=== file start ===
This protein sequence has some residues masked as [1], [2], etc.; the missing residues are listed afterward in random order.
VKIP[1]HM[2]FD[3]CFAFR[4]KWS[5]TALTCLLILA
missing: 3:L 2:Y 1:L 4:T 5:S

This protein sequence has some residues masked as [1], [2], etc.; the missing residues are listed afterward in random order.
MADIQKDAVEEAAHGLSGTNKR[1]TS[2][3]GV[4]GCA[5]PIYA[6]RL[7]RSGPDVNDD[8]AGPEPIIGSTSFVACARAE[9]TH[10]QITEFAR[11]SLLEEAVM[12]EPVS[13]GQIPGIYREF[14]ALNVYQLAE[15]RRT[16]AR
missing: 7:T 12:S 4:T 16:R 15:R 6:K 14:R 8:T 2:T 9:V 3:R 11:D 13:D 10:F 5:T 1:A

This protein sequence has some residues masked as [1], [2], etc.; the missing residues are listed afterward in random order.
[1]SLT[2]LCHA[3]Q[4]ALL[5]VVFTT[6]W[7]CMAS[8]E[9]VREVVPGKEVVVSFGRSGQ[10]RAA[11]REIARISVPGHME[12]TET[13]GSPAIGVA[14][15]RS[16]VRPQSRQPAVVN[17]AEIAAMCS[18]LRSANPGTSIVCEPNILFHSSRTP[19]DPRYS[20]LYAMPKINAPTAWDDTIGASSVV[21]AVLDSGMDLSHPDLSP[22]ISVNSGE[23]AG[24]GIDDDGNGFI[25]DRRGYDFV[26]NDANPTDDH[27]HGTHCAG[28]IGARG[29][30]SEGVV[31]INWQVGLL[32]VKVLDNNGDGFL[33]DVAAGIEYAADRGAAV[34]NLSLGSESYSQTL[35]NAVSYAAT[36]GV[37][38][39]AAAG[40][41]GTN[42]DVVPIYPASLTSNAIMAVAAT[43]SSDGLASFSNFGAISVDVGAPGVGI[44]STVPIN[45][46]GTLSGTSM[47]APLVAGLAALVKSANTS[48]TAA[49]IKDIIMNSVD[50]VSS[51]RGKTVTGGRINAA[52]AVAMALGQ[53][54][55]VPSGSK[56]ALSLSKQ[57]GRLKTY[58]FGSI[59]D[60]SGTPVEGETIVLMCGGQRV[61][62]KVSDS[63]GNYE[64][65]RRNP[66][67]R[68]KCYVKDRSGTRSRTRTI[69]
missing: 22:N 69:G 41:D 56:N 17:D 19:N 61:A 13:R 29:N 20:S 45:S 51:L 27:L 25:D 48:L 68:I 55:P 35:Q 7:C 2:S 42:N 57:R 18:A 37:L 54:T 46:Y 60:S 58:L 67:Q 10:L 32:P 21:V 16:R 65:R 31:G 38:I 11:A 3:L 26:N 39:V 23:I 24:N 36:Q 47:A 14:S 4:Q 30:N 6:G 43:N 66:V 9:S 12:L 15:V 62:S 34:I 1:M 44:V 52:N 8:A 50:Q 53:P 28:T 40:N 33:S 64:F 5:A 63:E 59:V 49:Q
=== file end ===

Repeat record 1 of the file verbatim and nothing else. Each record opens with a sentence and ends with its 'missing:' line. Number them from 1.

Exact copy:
This protein sequence has some residues masked as [1], [2], etc.; the missing residues are listed afterward in random order.
VKIP[1]HM[2]FD[3]CFAFR[4]KWS[5]TALTCLLILA
missing: 3:L 2:Y 1:L 4:T 5:S